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Before the EeePC and its many imitators created a new, rapidly growing segment in the market (that of the cheap ultra-portable), the most popular type of laptop was the averagely specified 15.4 incher. This size offers the ideal mixture of portability and screen real estate for many users, and allows manufacturers to put in features and components at the cheapest possible price, and this is precisely the segment at which Toshiba is aiming its Satellite A300-177.
Design-wise, Toshiba has been on a bit of a roll lately, with the gorgeous Regza 40ZF355D 40in LCD TV and the curvaceously attractive DynaDock being recent examples. It's a pity, then, that its winning streak seems to have hit a speed bump with the ‘striking new design' it has instituted across its Satellite range.
The first thing that slightly bothers me about the A300 is that it never looks like a complete whole when shut. The lid is raised off the base because both are curved, and protective rubber pads accentuate this further. If I had to sum up the Satellite's physical design in two words, I would say curvy and high-gloss, which very much brings to mind the HP Pavilion dv6750ea. But unlike HP's attractive Imprint finish, Toshiba's Fusion finish is dull and uninspired (it looks better in the pictures than in real life, honestly).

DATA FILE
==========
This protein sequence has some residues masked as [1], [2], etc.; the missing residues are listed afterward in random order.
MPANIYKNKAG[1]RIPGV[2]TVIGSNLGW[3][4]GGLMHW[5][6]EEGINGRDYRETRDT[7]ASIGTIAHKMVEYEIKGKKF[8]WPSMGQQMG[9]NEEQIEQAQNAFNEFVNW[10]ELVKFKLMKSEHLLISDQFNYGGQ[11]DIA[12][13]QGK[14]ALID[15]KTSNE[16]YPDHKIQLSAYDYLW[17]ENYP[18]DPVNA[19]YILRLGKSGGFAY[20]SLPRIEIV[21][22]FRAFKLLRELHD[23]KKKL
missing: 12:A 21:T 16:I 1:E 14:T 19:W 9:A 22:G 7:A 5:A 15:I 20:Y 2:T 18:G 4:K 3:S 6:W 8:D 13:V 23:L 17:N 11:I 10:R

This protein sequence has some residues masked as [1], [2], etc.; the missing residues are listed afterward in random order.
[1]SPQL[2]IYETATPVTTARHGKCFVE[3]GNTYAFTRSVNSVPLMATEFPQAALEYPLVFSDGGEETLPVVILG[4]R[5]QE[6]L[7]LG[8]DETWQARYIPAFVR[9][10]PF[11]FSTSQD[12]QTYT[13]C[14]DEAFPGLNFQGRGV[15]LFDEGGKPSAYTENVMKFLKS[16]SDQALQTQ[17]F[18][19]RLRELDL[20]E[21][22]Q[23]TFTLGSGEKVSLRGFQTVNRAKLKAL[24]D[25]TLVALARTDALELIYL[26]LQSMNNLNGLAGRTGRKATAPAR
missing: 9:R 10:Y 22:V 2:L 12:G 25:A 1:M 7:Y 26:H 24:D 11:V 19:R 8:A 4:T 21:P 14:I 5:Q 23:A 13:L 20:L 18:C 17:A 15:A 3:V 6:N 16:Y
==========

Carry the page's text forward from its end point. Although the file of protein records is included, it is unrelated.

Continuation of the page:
The design basically consists of stripes. Yes, the company's revolutionary new ‘Horizon' pattern is just a bunch of plain, straight lines that narrow towards the edges. And on the notebook's lid, they come in a sickly-grey colour against a graphite grey background. Depending on lighting conditions, this makes the machine look washed-out when closed, an effect not helped by the large off-white Toshiba logo in its centre. Nor does being able to see every fingerprint under most conditions pretty things up much, though you can always use the lid as a mirror. Of course, looks are a matter of taste, and if you like pin-striped suits (which Toshiba does actually refer to in its marketing), the A300-177 might suit you (sir).
Fortunately, things improve somewhat when the laptop is opened up. Though we still have the same pattern and glossy finish, this time it consists of silver stripes on piano black. Surprisingly, the black finish extends to the keyboard, which makes this the only laptop with a glossy keyboard we have ever encountered.
And that's not a good thing. Not only does it fail to look particularly attractive (something that might have been remedied slightly by extending the striped pattern across it), but it gives the keys an odd feel and makes them slightly slippery, not to mention finger-print magnets. All of which is a pity, since apart from that it's actually quite good. What it lacks in travel it makes up for with an assured ‘click' response, and layout is logical, with the FN key in its proper place (between the CTRL and Windows keys) and an enlarged ENTER key.
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